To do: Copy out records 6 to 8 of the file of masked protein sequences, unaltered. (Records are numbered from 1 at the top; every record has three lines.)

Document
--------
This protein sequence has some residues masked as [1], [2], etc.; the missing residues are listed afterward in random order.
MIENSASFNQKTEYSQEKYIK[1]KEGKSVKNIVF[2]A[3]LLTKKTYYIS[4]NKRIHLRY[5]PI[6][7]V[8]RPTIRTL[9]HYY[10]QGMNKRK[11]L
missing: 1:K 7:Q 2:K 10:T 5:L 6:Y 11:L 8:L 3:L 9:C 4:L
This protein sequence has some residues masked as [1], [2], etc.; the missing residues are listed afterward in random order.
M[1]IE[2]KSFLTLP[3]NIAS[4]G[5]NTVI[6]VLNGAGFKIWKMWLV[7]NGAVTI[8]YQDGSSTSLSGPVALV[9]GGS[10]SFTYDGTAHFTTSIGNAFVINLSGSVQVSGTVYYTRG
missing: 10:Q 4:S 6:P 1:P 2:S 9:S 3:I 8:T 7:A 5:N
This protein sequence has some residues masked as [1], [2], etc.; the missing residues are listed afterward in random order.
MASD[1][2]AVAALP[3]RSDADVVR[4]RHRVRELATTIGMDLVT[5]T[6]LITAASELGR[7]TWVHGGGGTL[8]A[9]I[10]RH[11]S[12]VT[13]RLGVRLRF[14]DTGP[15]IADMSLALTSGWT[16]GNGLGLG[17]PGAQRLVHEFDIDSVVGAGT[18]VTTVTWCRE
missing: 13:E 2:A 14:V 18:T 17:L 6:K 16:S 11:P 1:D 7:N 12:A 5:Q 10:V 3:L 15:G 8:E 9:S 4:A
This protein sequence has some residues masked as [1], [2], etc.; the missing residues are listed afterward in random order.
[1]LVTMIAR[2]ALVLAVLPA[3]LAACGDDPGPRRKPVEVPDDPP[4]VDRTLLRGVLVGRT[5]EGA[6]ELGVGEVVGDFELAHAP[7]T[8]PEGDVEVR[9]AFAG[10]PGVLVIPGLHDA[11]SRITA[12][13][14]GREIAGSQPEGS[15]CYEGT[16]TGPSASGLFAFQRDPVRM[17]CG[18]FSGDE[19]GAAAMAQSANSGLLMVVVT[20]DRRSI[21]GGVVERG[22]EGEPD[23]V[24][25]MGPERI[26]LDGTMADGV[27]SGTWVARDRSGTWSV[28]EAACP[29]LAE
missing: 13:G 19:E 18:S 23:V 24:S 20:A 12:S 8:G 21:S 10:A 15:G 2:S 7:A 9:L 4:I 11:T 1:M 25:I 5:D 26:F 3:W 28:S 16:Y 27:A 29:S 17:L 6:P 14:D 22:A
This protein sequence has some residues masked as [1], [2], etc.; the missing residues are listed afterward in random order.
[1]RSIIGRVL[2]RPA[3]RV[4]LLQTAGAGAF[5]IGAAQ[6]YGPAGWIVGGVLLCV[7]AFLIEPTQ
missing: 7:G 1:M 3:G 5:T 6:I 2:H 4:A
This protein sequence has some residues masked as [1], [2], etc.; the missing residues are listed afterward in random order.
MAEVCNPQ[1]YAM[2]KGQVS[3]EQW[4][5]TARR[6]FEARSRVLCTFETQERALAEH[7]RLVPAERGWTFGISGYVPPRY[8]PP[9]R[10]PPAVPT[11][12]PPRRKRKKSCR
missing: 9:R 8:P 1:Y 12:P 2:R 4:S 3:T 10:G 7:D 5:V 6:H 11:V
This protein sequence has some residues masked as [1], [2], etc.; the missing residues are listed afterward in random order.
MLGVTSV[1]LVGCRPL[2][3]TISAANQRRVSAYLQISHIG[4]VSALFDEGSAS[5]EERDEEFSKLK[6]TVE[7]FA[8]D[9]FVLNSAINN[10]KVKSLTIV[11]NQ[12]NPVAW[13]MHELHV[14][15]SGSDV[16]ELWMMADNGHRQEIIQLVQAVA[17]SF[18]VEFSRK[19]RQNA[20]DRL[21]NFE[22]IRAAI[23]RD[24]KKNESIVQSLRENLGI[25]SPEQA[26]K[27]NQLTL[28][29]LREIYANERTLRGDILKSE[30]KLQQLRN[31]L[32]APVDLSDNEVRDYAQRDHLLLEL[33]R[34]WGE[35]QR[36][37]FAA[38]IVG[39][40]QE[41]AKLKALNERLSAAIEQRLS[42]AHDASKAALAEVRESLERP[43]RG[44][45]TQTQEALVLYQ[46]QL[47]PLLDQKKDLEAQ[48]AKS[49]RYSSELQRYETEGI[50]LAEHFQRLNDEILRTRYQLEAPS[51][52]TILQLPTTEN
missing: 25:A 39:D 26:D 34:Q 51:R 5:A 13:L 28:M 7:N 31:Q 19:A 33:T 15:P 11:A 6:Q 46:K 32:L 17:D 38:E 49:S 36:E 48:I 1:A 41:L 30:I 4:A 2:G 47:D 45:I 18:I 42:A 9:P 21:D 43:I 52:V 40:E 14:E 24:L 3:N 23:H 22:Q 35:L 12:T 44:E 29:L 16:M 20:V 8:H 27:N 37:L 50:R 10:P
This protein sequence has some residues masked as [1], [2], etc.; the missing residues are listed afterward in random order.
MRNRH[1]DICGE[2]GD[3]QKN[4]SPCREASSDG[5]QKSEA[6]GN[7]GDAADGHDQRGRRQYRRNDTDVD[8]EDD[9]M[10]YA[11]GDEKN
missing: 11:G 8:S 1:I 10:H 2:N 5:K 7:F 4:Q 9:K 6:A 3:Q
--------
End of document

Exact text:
This protein sequence has some residues masked as [1], [2], etc.; the missing residues are listed afterward in random order.
MAEVCNPQ[1]YAM[2]KGQVS[3]EQW[4][5]TARR[6]FEARSRVLCTFETQERALAEH[7]RLVPAERGWTFGISGYVPPRY[8]PP[9]R[10]PPAVPT[11][12]PPRRKRKKSCR
missing: 9:R 8:P 1:Y 12:P 2:R 4:S 3:T 10:G 7:D 5:V 6:H 11:V
This protein sequence has some residues masked as [1], [2], etc.; the missing residues are listed afterward in random order.
MLGVTSV[1]LVGCRPL[2][3]TISAANQRRVSAYLQISHIG[4]VSALFDEGSAS[5]EERDEEFSKLK[6]TVE[7]FA[8]D[9]FVLNSAINN[10]KVKSLTIV[11]NQ[12]NPVAW[13]MHELHV[14][15]SGSDV[16]ELWMMADNGHRQEIIQLVQAVA[17]SF[18]VEFSRK[19]RQNA[20]DRL[21]NFE[22]IRAAI[23]RD[24]KKNESIVQSLRENLGI[25]SPEQA[26]K[27]NQLTL[28][29]LREIYANERTLRGDILKSE[30]KLQQLRN[31]L[32]APVDLSDNEVRDYAQRDHLLLEL[33]R[34]WGE[35]QR[36][37]FAA[38]IVG[39][40]QE[41]AKLKALNERLSAAIEQRLS[42]AHDASKAALAEVRESLERP[43]RG[44][45]TQTQEALVLYQ[46]QL[47]PLLDQKKDLEAQ[48]AKS[49]RYSSELQRYETEGI[50]LAEHFQRLNDEILRTRYQLEAPS[51][52]TILQLPTTEN
missing: 25:A 39:D 26:D 34:Q 51:R 5:A 13:L 28:M 7:N 31:Q 19:A 33:T 15:P 11:A 6:Q 46:K 32:L 17:D 38:E 49:S 36:E 48:I 1:A 41:L 30:I 4:A 2:G 47:D 45:I 18:I 42:A 9:P 21:D 43:I 52:V 40:E 14:E 24:L 3:N 23:H 22:Q 35:L 12:T 44:E 29:L 16:M 20:V 8:H 27:N 37:L 50:R 10:P
This protein sequence has some residues masked as [1], [2], etc.; the missing residues are listed afterward in random order.
MRNRH[1]DICGE[2]GD[3]QKN[4]SPCREASSDG[5]QKSEA[6]GN[7]GDAADGHDQRGRRQYRRNDTDVD[8]EDD[9]M[10]YA[11]GDEKN
missing: 11:G 8:S 1:I 10:H 2:N 5:K 7:F 4:Q 9:K 6:A 3:Q